Posted by: Joe Nuss on Jul 28, 2011
How to Become a Lifelong Athlete and Pursue an Epic Climbing Adventure
By Greg McElveen, MS, MBA, CSCS
Jan Croft is a caring person, so 18 years ago, when her mother suffered a stroke and needed someone to provide and care for her, Jan left her professional position and moved back to her small hometown. It was a challenge, and required a career change with endless hours of work. One day, Jan had a moment of truth: She realized that climbing three stairs was her physical limit. Jan set her mind to getting healthy, sought out the expertise she needed, and started training (along the way burning off 40 percent of her body weight). Then, to close that chapter of her life and begin a new one, she went to Mount Everest to trek in the Himalayas.
Next came her cancer diagnosis.
Again, Jan set her mind to getting healthy and sought out the expertise she needed. Her oncologist told her, “Get out there and do everything you can; the more you do, the better you’ll feel.” Jan took his advice, joyfully, and regained her health. It was then that Jan brought me into her life, as her exercise physiologist. To close the cancer chapter of her life, and mark a new beginning, Jan returned to Mount Everest, this time going farther and higher.
Fast forward. Sixteen years after her first Everest expedition and three years after her second trek, as Jan anticipated her 70th birthday (last fall) she set her mind to confronting aging head-on by trekking Everest again. But she encountered orthopedic issues. Once again, Jan set her mind to the challenge. She and I worked with a sports medicine physician and physical therapist, meanwhile continuing Jan’s training as best she could. Jan was determined to be on Mount Everest on her birthday, and yet orthopedic challenges require care and time to resolve. While her spirit was strong, her body needed more time. I had to talk her out of being on Everest on her 70th birthday and considering how determined Jan was, that required every ounce of my persuasive ability. With the combination of medical care, physical therapy and appropriate exercise training, Jan’s orthopedic problem resolved! Jan established April 26, 2011, as the day she would reach 18,196 feet and Mount Everest’s base camp. I designed an 18-week training program, Jan set her mind to it, we collected physiologic baseline data and got to work.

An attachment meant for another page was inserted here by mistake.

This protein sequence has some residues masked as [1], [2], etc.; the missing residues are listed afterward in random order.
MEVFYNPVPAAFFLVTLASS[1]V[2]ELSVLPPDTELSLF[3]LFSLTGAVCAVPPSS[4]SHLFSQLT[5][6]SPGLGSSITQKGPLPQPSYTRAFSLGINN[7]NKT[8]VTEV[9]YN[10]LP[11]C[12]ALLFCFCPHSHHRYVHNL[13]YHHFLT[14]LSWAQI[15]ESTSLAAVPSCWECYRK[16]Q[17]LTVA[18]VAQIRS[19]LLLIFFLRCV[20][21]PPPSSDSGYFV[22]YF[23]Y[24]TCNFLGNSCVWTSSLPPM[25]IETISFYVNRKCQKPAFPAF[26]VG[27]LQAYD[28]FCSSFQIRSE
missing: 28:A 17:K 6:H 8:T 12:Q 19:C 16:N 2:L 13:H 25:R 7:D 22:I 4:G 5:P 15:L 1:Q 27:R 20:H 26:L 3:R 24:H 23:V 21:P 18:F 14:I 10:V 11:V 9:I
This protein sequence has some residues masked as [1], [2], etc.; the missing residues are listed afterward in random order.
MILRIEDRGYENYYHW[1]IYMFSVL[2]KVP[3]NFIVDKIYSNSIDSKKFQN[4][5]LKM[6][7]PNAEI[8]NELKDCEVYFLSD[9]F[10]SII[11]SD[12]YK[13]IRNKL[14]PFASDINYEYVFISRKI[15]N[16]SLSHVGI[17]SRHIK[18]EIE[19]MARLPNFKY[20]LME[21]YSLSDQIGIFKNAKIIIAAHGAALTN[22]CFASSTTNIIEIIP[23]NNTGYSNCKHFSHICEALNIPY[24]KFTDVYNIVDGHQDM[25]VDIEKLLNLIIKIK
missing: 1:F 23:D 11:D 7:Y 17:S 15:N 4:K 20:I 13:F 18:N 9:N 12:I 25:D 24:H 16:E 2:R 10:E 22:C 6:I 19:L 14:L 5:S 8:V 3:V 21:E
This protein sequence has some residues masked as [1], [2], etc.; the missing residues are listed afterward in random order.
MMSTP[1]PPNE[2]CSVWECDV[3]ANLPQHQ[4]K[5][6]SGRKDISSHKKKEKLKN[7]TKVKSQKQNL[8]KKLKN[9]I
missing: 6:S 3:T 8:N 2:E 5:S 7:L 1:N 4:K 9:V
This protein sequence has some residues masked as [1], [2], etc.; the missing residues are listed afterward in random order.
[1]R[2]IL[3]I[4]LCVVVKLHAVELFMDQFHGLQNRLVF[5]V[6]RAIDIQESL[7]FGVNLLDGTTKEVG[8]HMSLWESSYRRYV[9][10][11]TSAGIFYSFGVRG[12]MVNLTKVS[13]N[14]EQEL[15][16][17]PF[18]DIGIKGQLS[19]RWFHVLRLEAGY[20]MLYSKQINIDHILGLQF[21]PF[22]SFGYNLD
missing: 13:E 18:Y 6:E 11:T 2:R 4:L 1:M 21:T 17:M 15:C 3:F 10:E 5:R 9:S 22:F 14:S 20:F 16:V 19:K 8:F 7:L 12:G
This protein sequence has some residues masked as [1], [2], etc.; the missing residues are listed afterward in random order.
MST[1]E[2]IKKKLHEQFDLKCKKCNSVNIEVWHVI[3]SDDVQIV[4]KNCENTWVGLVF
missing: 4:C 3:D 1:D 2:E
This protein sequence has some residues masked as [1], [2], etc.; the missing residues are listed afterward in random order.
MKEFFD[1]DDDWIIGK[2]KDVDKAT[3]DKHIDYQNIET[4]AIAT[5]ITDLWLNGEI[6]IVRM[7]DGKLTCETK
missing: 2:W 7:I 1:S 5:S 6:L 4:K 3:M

One-hundred-eleven rocky, rugged, strenuous miles, some of which included 6 inches of snow, carrying a backpack, and ascending 9,666 feet in cold, arid conditions across 13 days (eight days ascending, five days descending), the longest single hike being eight hours on the day she reached the Mount Everest base camp.
Add to the 111 miles the challenge of altitude physiology. Jan resides in Durham, N.C., altitude 394 feet. For most individuals, altitude’s effects appear at 5,000 feet. Elevations of 7,575 feet or greater initiate rapid physiologic adjustments to compensate for there being less oxygen per unit of air and reduced oxygen pressure at the lung/blood interface. The body compensates by increasing heart rate so as to increase blood flow and deliver adequate oxygen. This occurs both at rest and with submaximal exercise. Jan’s quest began at 8,530 feet. Elevations of greater than 10,000 feet are considered “high altitude” and cause blood hemoglobin oxygenation to dramatically reduce, negatively affecting even mild-intensity aerobic activities. As mentioned, Jan would be climbing to 18,196 feet.
An additional challenge is presented by the arid, cool environment. Ambient air in Nepalese mountainous regions is dry and cool, allowing considerable body water to evaporate as inspired air becomes warmed and moistened in the respiratory passages. This fluid loss often leads to moderate dehydration and accompanying dryness of the lips, mouth and throat. Fluid loss becomes pronounced for physically active people because of their large daily total sweat loss and exercise-increased pulmonary ventilation.
“I felt like I was on top of the world! Anything about my health or life that was not happy was gone! I was starting over at age 70. I had such a feeling of relief, a feeling that all was well and that I was going to be able to help others achieve their goals to become healthier by eating healthily and exercising,” she says.
“I remembered thankfully my ‘team’ back in Durham – Greg McElveen for his knowledge and encouragement, without which, I know in my heart, I would not have made it; Dr. Jeff Bytomski and Ann Marie Husk at Duke Sports Medicine for getting me past my orthopedic issue; Dr. Leonard Prosnitz at Duke Oncology; Dr. Rosati and Kitty Rosati, directors of the Rice Diet Program, for the health and happiness that they have brought me by teaching me how to eat healthily; and Walt and Gwen Cleary of 9th Street Active Feet.”
For those who may be facing similar challenges, Jan offers this. “When I set a goal, I say that I am going to overcome and I don’t let anything get in my way of eating healthily and exercising.”
Jan would like to gratefully acknowledge the following individuals and institutions:
Leonard Prosnitz; MD; Radiation Oncology, Duke University Medical Center, Durham, N.C.
Greg McElveen, MS, MBA CSCS; Duke Sports Performance Program, Durham, N.C.
Jeff Bytomski, DO; Duke Sports Medicine Center, Durham, N.C.
Ann Marie Husk, PT, SCS, LAT, ATC, CSCS; Duke Sports Medicine Physical Therapy, Durham, N.C.
Rice Diet Program, Durham, N.C.
9th Street Active Feet, Durham, N.C.
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